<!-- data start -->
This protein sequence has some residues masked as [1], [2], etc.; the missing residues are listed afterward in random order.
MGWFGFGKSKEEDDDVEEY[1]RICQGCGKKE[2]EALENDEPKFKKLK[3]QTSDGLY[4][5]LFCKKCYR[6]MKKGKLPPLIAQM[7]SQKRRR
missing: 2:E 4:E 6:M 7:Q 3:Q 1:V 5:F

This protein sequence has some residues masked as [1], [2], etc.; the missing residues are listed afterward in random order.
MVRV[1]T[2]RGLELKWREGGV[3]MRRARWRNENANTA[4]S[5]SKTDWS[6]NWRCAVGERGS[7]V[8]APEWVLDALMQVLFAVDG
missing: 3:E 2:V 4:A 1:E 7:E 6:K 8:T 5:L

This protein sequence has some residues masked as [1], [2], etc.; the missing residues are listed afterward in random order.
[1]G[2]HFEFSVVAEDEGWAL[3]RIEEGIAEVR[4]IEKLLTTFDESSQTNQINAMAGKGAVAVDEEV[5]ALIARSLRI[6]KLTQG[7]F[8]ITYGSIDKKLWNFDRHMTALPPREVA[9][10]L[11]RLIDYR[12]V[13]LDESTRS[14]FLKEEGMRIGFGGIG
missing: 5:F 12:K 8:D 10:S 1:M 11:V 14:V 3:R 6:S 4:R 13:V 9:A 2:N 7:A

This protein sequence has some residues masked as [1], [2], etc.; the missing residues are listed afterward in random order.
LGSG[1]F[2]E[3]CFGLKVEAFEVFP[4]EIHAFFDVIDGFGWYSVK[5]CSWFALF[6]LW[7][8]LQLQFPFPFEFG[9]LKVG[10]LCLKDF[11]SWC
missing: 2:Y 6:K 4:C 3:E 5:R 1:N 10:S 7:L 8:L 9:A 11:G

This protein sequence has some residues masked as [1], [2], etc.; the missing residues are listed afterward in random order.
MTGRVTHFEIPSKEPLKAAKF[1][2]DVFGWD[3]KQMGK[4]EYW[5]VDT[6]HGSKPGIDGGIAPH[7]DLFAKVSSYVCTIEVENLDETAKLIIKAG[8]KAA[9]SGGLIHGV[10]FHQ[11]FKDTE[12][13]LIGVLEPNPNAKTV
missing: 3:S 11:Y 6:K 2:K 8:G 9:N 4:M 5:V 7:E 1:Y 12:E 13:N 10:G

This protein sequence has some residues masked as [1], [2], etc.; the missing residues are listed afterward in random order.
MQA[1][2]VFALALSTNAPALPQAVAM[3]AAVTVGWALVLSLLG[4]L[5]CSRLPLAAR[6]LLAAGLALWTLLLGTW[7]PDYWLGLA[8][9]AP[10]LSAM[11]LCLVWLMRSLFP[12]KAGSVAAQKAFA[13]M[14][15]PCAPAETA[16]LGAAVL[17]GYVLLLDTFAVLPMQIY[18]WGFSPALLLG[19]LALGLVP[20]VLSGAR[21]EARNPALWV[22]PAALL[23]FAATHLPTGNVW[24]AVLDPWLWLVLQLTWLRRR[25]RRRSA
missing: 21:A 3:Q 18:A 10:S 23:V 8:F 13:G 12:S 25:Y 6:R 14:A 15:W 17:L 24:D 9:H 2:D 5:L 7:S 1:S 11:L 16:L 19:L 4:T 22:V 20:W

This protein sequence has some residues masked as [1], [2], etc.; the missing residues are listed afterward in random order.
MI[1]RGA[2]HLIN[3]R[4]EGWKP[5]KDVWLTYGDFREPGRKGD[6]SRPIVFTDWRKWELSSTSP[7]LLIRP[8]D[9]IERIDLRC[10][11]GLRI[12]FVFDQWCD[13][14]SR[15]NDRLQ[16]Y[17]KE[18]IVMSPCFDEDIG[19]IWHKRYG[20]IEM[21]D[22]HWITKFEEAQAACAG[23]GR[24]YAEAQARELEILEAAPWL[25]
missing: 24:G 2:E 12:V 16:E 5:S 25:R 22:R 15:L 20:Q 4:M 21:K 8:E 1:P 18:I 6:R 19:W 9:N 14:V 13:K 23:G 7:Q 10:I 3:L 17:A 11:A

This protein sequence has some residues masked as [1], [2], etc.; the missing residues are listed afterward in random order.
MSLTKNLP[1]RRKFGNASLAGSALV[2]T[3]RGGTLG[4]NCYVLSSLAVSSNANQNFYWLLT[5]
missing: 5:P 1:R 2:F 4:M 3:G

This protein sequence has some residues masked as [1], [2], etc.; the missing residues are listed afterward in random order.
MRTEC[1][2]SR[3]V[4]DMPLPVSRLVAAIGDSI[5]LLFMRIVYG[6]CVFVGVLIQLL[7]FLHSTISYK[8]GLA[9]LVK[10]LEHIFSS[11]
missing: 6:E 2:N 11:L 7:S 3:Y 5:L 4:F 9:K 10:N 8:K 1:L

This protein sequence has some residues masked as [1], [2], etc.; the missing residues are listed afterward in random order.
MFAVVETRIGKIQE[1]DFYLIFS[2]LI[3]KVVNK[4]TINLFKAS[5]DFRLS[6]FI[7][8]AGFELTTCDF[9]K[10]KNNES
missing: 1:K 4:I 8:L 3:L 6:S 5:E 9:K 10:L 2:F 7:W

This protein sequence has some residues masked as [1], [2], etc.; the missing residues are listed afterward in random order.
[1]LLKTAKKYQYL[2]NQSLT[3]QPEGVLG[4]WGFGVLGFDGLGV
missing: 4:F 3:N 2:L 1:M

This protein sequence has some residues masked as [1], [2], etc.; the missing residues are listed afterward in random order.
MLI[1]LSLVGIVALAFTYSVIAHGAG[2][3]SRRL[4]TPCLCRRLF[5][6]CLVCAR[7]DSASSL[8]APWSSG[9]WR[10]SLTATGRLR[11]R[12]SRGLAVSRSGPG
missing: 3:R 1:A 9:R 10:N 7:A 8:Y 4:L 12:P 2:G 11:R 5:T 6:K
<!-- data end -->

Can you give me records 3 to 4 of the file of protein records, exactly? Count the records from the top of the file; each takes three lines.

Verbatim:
This protein sequence has some residues masked as [1], [2], etc.; the missing residues are listed afterward in random order.
[1]G[2]HFEFSVVAEDEGWAL[3]RIEEGIAEVR[4]IEKLLTTFDESSQTNQINAMAGKGAVAVDEEV[5]ALIARSLRI[6]KLTQG[7]F[8]ITYGSIDKKLWNFDRHMTALPPREVA[9][10]L[11]RLIDYR[12]V[13]LDESTRS[14]FLKEEGMRIGFGGIG
missing: 5:F 12:K 8:D 10:S 1:M 11:V 14:V 3:R 6:S 4:R 13:V 9:A 2:N 7:A

This protein sequence has some residues masked as [1], [2], etc.; the missing residues are listed afterward in random order.
LGSG[1]F[2]E[3]CFGLKVEAFEVFP[4]EIHAFFDVIDGFGWYSVK[5]CSWFALF[6]LW[7][8]LQLQFPFPFEFG[9]LKVG[10]LCLKDF[11]SWC
missing: 2:Y 6:K 4:C 3:E 5:R 1:N 10:S 7:L 8:L 9:A 11:G